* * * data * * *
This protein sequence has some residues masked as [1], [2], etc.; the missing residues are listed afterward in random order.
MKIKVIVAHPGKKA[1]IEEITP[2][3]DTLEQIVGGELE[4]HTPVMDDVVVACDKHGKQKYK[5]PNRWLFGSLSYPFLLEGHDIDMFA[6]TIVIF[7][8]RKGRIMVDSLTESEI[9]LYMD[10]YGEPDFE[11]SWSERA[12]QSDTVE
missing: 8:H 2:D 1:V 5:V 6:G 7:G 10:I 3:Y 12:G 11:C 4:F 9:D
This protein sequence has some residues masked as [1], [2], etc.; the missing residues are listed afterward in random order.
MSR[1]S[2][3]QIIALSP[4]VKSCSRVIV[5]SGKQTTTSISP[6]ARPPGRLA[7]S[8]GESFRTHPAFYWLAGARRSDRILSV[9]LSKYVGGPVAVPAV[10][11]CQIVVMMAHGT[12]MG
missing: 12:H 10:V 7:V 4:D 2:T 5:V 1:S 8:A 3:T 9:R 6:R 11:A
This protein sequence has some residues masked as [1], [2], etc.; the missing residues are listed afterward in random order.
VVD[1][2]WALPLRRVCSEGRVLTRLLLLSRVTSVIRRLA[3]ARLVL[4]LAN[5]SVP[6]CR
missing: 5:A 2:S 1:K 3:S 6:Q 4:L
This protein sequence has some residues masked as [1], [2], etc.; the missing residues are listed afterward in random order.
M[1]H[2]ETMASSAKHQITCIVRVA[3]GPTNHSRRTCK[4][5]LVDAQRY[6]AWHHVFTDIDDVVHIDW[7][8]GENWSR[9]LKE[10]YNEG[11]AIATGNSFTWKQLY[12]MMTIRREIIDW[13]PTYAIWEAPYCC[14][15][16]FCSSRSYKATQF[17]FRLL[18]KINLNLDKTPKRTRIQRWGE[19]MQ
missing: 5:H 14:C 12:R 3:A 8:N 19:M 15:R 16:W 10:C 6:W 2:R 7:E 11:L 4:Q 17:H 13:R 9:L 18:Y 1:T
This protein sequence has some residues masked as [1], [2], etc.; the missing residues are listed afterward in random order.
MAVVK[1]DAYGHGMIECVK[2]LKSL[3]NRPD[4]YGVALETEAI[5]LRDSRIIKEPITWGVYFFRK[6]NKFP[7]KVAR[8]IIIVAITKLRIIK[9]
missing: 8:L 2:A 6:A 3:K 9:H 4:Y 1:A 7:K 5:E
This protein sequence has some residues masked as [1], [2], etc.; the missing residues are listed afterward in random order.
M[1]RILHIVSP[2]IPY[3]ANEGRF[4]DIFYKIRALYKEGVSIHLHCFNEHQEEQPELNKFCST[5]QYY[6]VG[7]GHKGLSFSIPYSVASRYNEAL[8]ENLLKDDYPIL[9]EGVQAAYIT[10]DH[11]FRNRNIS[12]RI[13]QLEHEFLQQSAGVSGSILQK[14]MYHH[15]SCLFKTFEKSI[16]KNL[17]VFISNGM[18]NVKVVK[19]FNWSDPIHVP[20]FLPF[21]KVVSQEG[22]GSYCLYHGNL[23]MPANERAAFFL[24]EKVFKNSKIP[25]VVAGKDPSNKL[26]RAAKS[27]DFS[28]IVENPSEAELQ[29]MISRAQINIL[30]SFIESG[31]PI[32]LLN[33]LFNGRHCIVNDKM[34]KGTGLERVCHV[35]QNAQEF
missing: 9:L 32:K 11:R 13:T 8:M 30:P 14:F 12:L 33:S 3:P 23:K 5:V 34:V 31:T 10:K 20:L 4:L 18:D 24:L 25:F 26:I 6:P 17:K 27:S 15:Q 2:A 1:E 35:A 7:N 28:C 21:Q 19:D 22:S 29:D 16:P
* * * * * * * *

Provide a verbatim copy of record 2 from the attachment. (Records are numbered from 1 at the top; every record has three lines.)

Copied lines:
This protein sequence has some residues masked as [1], [2], etc.; the missing residues are listed afterward in random order.
MSR[1]S[2][3]QIIALSP[4]VKSCSRVIV[5]SGKQTTTSISP[6]ARPPGRLA[7]S[8]GESFRTHPAFYWLAGARRSDRILSV[9]LSKYVGGPVAVPAV[10][11]CQIVVMMAHGT[12]MG
missing: 12:H 10:V 7:V 4:D 2:T 5:V 1:S 8:A 3:T 9:R 6:R 11:A